I like chopping everything into halves. This means that if the Hunt Brothers' cornering of the silver market brought the price of silver to $50 then the real price probably should have been $25. From this vantage we now have to choose a starting point. Where did the price of silver start out?

For illustrative purposes, let's start with the bottom of 1932 and compare silver with gold. At the low in 1932, silver was priced as low as $0.24 an ounce. Gold, on the other hand, was fixed at $20.67 per ounce. At the peak of the market in 1980, gold was selling at $800 an ounce while silver was selling at $50 an ounce. During the period from 1932 to 1980, gold went up 3,770% while silver went up 20,730%.

Gold bugs, ever clinging to their religion, would argue that silver was cornered so the $50 figure was a fraud. Gold bugs would also claim that if gold was allowed to freely float during the crisis of 1929-1932 then gold would have been much higher than the price of silver in 1932. These arguments demonstrate a lack of knowledge on how commodity markets work, basic economics and history in one fell swoop.

For the aforementioned reasons, I will calculate the change of silver from $0.24 to $25. Despite halving the figure, silver still achieves an astounding 10,316% increase from the low of 1932. Any way you slice it, the ratios are completely disfigured and in favor of silver. I could have started my pricing point in the 1950's, 1960's or the 1970's and the distortion would be the same but that would be an exercise in futility when talking to a gold bug. Their retort is always the same, "what about this?" or "You're being selective" or "You're biased" or etc. etc. etc. ad infinitum...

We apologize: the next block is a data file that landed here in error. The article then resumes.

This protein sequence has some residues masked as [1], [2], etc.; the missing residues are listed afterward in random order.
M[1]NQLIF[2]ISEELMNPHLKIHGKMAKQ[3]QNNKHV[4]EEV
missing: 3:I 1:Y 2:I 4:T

Back to me and my silver holdings, when the price of silver has moved in step with the price of gold, on a percentage basis, then I know that silver is underpriced as a precious metal. With this in mind, I converted a majority of my gold holdings into silver. I'm an investor, therefore I don't want to get myself caught up in the religions debates about gold.